Don’t you love the new cover? I think it’s a lot less misleading than the cover from the original publishing company. It is a dark fantasy, but skulls on the cover was a little over the top. (If you don’t remember it, you can see the old cover of Blood Soup here.
I still have a copies of the original paperback if you’re interested. Drop me a line if you want to purchase one.
If you want the current version in paperback, fear not. It’s coming.
I’ll drop a line when the other formats become available.
Friday, October 12th, 2012
A while back, I wrote a post about clichés (and why you should avoid using them when you write). The post is old by web standards, but the information is still timely.
A cliché is a phrase or an expression that has become overly familiar through use. I’ll use my favorite example here. Two cliches should jump right out at you :
The car barreled down the road at breakneck speed.
General criticism states that a writer who uses clichés fails creatively; that he resorts to tired — easy — language rather than struggling to find the right words.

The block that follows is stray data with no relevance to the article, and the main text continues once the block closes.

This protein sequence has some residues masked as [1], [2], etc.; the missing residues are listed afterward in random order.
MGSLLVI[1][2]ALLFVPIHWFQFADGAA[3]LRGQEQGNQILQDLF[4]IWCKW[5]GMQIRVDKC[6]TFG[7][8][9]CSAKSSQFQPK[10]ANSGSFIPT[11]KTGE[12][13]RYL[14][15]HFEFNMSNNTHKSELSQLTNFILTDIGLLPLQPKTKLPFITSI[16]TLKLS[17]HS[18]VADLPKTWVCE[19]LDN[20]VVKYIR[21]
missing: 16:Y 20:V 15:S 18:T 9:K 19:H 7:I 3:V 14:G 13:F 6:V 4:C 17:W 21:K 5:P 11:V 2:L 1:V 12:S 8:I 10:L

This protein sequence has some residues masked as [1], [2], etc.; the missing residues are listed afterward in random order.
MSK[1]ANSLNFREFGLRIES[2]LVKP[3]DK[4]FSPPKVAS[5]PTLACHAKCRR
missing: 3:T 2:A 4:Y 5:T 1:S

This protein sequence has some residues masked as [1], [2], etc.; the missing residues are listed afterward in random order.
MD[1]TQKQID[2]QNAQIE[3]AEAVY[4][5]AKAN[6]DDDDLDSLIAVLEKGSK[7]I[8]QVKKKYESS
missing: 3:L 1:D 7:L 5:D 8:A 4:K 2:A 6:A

One of the nice things about clichés is that they provide a common reference point for people. In dialogue, clichés are great shortcuts for understanding. When the TV announcer tells you Superman is “faster than a speeding bullet…” you get a really good idea of how fast Superman flies, without having to hear the technical details.
It’s these mental pictures that make clichés such good prompts.
Here’s Your Prompt:
Below is a list of common clichés. Read them over. Stop when your mind creates a mental picture after reading. Write for ten or fifteen minutes about what you see. Don’t use the actual cliché in your prose.
- Slow as molasses.
- A bone of contention.
- Fanning the flames.
- Food for thought.
- Nose to the grindstone.
- The eleventh hour.
- Pissing into the wind.
- Cast pearls before swine.
- Old as dirt.
- Zigged when he should have zagged.
If you need further inspiration, here are two Web sites which have long lists of hackneyed phrases and expressions. They are:
Friday, October 5th, 2012
If you haven’t figured it out, I had surgery earlier this week.
Day 2 was great…but day 3 was worse. I spiked a fever and felt pretty nauseated most of the day. Since I’m a “glass half full” person (most of the time), I got excited about two cool things after leaving the doctor’s office.
First, even though the doc is now worried about infection, he gave me some neato orange pills:
I’ve never had day-glo orange medication before. These are antibiotics, so if I have an infection, they should do the job in neon splendor.
Second cool thing, new purple bandages: